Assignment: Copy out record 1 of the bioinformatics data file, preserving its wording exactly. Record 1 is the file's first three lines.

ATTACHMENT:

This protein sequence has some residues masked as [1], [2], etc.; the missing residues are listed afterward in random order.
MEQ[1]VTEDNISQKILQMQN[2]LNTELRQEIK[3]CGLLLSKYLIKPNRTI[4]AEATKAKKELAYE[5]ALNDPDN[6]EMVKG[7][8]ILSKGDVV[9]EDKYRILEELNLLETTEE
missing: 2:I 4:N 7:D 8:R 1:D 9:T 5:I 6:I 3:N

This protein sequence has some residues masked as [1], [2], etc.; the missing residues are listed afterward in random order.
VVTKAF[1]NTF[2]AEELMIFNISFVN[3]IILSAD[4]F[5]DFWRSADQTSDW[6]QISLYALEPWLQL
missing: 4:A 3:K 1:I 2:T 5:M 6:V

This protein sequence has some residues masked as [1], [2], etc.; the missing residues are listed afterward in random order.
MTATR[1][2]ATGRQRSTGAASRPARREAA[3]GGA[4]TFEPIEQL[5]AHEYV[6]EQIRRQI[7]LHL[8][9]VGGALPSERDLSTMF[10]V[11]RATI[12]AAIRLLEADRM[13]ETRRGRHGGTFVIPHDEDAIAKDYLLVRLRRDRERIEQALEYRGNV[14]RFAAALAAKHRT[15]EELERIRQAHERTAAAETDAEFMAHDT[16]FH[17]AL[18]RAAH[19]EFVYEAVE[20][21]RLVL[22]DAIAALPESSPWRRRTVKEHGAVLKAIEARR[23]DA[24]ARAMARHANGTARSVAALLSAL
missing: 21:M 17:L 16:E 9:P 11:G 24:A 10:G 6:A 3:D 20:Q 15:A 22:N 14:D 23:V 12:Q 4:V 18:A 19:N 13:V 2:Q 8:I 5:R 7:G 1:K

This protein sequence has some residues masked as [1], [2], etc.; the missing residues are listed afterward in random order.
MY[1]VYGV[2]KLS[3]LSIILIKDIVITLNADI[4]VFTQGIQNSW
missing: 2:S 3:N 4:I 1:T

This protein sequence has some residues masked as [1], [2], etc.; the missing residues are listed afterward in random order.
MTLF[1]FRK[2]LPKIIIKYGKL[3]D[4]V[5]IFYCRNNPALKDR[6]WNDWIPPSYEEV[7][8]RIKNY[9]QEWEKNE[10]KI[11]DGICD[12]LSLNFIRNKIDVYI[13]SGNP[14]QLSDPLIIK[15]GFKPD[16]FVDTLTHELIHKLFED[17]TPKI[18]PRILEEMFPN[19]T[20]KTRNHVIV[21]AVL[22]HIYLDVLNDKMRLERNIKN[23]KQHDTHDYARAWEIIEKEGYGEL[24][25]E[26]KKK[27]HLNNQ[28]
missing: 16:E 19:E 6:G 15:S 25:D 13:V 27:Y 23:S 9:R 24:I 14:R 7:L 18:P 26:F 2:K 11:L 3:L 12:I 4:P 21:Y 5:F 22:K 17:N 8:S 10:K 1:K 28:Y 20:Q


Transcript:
This protein sequence has some residues masked as [1], [2], etc.; the missing residues are listed afterward in random order.
MEQ[1]VTEDNISQKILQMQN[2]LNTELRQEIK[3]CGLLLSKYLIKPNRTI[4]AEATKAKKELAYE[5]ALNDPDN[6]EMVKG[7][8]ILSKGDVV[9]EDKYRILEELNLLETTEE
missing: 2:I 4:N 7:D 8:R 1:D 9:T 5:I 6:I 3:N